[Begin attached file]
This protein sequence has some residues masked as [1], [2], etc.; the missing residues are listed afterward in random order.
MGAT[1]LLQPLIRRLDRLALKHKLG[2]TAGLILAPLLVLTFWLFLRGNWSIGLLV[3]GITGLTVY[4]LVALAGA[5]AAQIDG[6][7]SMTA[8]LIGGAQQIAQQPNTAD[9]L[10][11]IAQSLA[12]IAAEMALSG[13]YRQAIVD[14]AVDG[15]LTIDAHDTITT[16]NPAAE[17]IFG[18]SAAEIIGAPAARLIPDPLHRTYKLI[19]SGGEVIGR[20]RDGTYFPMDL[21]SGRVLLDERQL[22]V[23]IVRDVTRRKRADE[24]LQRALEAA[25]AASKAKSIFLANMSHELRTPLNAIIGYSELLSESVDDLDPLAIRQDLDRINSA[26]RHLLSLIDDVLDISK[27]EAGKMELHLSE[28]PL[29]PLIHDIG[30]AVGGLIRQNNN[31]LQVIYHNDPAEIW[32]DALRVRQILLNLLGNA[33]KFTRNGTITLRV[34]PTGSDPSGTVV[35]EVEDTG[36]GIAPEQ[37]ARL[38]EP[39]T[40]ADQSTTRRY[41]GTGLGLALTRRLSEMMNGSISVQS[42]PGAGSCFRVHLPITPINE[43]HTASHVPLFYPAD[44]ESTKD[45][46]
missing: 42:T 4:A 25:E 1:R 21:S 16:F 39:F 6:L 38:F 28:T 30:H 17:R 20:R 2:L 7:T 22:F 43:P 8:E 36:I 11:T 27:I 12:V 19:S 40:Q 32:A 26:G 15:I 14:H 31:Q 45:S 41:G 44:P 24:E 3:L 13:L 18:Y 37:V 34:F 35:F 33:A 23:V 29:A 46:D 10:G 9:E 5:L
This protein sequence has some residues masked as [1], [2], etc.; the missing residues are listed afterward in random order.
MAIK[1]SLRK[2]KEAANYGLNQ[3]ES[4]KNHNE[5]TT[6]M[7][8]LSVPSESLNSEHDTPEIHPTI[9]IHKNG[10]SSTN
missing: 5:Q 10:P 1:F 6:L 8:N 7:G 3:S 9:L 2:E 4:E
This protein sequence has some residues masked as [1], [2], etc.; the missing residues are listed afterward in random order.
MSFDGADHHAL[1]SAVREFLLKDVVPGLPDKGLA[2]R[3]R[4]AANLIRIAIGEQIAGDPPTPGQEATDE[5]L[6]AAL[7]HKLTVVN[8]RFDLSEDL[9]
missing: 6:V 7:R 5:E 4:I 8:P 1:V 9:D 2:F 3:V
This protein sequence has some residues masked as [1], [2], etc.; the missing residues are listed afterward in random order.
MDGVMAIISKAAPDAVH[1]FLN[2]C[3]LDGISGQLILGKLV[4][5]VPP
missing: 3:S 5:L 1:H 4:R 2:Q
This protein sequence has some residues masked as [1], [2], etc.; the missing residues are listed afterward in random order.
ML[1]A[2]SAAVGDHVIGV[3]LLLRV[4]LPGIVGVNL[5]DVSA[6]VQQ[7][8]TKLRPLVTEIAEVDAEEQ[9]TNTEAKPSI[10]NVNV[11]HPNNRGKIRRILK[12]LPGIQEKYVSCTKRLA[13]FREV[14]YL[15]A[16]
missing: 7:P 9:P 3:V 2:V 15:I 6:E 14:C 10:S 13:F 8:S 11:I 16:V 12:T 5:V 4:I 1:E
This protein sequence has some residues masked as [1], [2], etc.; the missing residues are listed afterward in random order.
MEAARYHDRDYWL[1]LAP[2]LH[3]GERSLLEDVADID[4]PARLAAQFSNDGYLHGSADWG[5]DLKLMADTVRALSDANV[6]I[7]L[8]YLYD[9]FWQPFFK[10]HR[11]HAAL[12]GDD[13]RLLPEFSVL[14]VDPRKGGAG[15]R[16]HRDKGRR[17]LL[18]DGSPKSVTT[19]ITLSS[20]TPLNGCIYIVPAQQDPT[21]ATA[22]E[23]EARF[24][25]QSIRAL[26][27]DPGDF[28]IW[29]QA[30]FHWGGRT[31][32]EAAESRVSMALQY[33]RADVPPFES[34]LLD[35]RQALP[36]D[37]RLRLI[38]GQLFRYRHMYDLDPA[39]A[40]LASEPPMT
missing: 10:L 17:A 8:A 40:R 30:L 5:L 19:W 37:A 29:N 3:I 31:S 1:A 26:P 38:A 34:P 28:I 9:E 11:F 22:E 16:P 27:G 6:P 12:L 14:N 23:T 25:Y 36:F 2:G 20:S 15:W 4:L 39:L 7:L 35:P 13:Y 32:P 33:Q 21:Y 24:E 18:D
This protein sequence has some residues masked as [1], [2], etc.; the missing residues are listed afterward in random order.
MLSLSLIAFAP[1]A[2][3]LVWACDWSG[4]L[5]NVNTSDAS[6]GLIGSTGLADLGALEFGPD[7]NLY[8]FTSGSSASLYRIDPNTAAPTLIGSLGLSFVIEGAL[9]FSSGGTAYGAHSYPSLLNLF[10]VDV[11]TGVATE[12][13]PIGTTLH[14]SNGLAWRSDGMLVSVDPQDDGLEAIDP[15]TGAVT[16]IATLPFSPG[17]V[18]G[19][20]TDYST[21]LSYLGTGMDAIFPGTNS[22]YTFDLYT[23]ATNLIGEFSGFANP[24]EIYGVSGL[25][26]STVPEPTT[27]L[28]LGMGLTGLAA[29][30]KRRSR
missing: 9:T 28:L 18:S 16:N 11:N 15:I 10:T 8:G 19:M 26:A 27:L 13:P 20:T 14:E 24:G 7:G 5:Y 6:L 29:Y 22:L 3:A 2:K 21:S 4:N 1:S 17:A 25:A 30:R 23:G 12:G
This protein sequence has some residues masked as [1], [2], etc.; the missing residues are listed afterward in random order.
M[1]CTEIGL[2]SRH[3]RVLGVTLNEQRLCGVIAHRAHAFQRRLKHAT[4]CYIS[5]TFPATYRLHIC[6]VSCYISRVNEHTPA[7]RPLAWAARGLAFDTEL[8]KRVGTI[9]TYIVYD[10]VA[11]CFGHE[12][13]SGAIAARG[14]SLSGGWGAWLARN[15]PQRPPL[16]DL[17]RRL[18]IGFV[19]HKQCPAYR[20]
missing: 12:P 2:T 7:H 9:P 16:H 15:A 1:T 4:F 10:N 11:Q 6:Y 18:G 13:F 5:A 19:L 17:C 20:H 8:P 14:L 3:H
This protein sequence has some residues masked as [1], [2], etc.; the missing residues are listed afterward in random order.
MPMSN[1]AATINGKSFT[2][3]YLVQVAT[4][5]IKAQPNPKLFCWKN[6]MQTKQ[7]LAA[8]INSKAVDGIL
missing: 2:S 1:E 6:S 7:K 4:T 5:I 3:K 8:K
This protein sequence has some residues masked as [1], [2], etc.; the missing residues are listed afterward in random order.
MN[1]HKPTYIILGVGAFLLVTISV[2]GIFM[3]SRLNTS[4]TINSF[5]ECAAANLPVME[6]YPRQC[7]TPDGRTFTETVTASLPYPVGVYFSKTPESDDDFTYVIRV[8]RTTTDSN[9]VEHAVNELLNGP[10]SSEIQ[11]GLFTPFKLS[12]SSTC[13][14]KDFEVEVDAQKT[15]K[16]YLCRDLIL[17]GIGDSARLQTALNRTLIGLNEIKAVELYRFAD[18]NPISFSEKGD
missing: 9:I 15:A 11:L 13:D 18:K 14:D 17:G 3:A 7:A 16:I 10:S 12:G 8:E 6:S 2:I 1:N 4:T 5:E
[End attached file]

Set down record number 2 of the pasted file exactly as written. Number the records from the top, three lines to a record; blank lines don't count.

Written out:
This protein sequence has some residues masked as [1], [2], etc.; the missing residues are listed afterward in random order.
MAIK[1]SLRK[2]KEAANYGLNQ[3]ES[4]KNHNE[5]TT[6]M[7][8]LSVPSESLNSEHDTPEIHPTI[9]IHKNG[10]SSTN
missing: 5:Q 10:P 1:F 6:L 8:N 7:G 3:S 9:L 2:E 4:E